A MEDITATION ON THE INCARNATION
given at an ecumenical gathering in January, 2002, St Benedict Church, Baltimore MD
I blithely agreed to speak, trusting that the Lord would give me something to say.
Then the wonder set in.
I wonder what I’m going to say. What is there to say about the Incarnation, about God become man? What can possibly express the mystery of it?
Do I talk about God being debased so that man can be elevated?
Do I talk about God in the flesh, a baby, a zygote, just a bunch of stem cells?
Do I talk about the Incarnation of God within us through the Eucharist?
How about God being in us so that we may live and move and have our being in Him?
What is there to say about a God who loves in such a strange and fascinating way as to become incarnate?
And why talk about it now? Sure, the Incarnation is more evident at Christmastime, but we celebrate the feast in March, when spring is new and our earthly cycle of life is just beginning.
Just postpone the talk.
But then I think it’s supposed to be a meditation. Anything can be a meditation. I can ruminate and pose a few thoughts, read a poem, do a dramatic show, or simply hand out a few papers and sit in silence while everybody meditates on his own.
In the end, I decided to do just a few of these. We’ll start with a poem, then a reading, then the highest joy – a singing meditation, the glory of God come among us through song. Bob and Mary graciously agreed to sing, and if we know the words we can join in, though I heard a rumor that something they sing will be Czech, so…….maybe better just to listen!
Who is there on earth to tell the tale?
Who is there on earth to rip the curtain and say
It is your God!
Flailing in the hay with matted hair
Not good enough for a room
And consigned to a stall
With muck and stench
The only light the angels’ song
And the glisten of a tear from
A young mom marveling at the beauty
Of a long awaited child
And a worried husband
Wondering how to ward off
The insulting and the apathetic
To protect God,
God in a little one
With pudgy hands and human sweat?
Who is there on earth to speak of it?
Amidst the unconcern of a horde
That won’t sacrifice an ion of comfort
To make room for a pregnant girl
In haste to welcome God?
Who is there to declare, "Look, it is your king!"
A few misfits
in from the fields
To see a question raised
By a weird sparkle in the sky?
Who is there to defy the snares of etiquette
And yell that Mighty God is in this flesh?
People might look askance
And be discomfited by the hair-raising
Spectacle of it all,
The unexpected promise
Of something more than we want
(or just what we want)?
Who is there to think of God
Ruling from a crib
With fists now grasping for His mother’s grip
But soon to be driven into wood?
God in these insignificant features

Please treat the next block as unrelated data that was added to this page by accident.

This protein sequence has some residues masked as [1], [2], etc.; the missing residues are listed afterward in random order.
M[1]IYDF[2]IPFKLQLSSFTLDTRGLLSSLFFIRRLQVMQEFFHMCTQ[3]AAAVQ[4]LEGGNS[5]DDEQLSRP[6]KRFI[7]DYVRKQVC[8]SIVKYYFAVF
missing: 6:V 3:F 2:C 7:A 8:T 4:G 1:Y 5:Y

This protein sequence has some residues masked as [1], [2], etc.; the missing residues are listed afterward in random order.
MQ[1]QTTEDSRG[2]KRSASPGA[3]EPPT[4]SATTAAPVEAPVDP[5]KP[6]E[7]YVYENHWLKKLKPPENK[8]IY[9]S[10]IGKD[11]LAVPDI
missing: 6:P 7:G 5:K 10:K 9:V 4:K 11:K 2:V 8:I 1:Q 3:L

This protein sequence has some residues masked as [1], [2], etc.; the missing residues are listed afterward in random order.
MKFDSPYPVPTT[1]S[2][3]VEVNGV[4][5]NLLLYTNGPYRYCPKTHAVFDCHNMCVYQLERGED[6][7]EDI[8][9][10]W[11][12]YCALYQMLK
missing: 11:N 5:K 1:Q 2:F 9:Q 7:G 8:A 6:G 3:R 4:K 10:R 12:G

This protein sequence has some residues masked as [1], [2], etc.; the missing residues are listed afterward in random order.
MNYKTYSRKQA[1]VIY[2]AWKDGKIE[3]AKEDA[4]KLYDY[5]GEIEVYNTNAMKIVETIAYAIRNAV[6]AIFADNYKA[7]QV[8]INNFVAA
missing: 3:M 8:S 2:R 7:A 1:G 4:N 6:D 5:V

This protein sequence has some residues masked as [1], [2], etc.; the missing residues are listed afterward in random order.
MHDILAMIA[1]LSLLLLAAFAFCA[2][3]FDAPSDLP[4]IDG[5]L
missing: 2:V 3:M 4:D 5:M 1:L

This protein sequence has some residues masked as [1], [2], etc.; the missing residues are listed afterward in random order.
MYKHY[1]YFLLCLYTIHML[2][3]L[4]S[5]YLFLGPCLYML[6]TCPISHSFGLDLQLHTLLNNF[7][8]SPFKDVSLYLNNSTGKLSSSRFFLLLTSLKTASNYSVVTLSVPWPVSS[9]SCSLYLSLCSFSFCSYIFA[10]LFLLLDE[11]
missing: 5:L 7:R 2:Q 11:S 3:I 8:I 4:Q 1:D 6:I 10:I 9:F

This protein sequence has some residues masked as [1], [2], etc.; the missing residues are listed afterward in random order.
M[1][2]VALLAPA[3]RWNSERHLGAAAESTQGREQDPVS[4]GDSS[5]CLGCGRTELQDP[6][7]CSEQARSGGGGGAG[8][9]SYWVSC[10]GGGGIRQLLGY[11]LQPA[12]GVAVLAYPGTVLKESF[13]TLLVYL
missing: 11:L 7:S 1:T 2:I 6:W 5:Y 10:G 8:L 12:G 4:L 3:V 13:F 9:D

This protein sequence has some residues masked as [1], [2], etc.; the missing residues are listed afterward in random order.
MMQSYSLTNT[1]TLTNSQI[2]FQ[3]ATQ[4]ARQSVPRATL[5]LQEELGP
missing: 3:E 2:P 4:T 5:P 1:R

Cute in a baby
But ultimately inconsequential?
Who on earth is there who can break from presents
Long enough to see the gift?
Who is willing to kneel in a manger
For more than a moment
Not just to look in awe
But to change the diaper, too?
To smell the reality of manhood
And not just the sweetness of a baby’s breath?
Who is there to trek through treacherous sands
And rub grit from bleary eyes
For the sake of a God
Who builds wagons – an automaker –
Rather than palaces?
Who is there to be guided by a child
Who is too big for britches
And bigger than an ego
Nurtured by false hopes and promises
Of a more immediate gain?
Who is there to stand up and cry out
I love the Lord!
More than meat on Friday
More than sex without love
More than football on New Year’s Day
More than the opinion of my friends
More than the job
More than family peace
More than the appearance of piety
And more than rest?
He didn’t get much
In that stall
In that church
In that wedding
Or on that hill.
And who is there to notice?
To give more than a glance
To a God incarnate
In the manger
In the mangy
In the little
In the desert
In the hoosegow
In the fancy box
And in the desolation of the wail
"My God, my God, why have you abandoned me?"
painting by Beate Heinen, 1986
This reflection was presented on the Feast of Saint Elizabeth Seton, 2002, so these few segments are included:
"Annunciation Day I shall be made one in Holy Communion with Him Who said, 'Unless you eat My Flesh and drink My Blood, you can have no part with Me.' I count the days and hours. Yet a few more of hope and expectation, and then..…..At last, God is mine and I am His! Now let all go its round. I have received Him!"
She was able to receive Holy Communion one last time on January 1, Feast of the Circumcision. The previous night the Sister who watched with her urged her to take a refreshing drink to cool her feverish throat. She, whose heart was set on the coming Communion with her dearest Lord, brushed aside the drink, answering, "Never mind the drink. One Communion more and then Eternity."
return to Feast of All Saints Home Page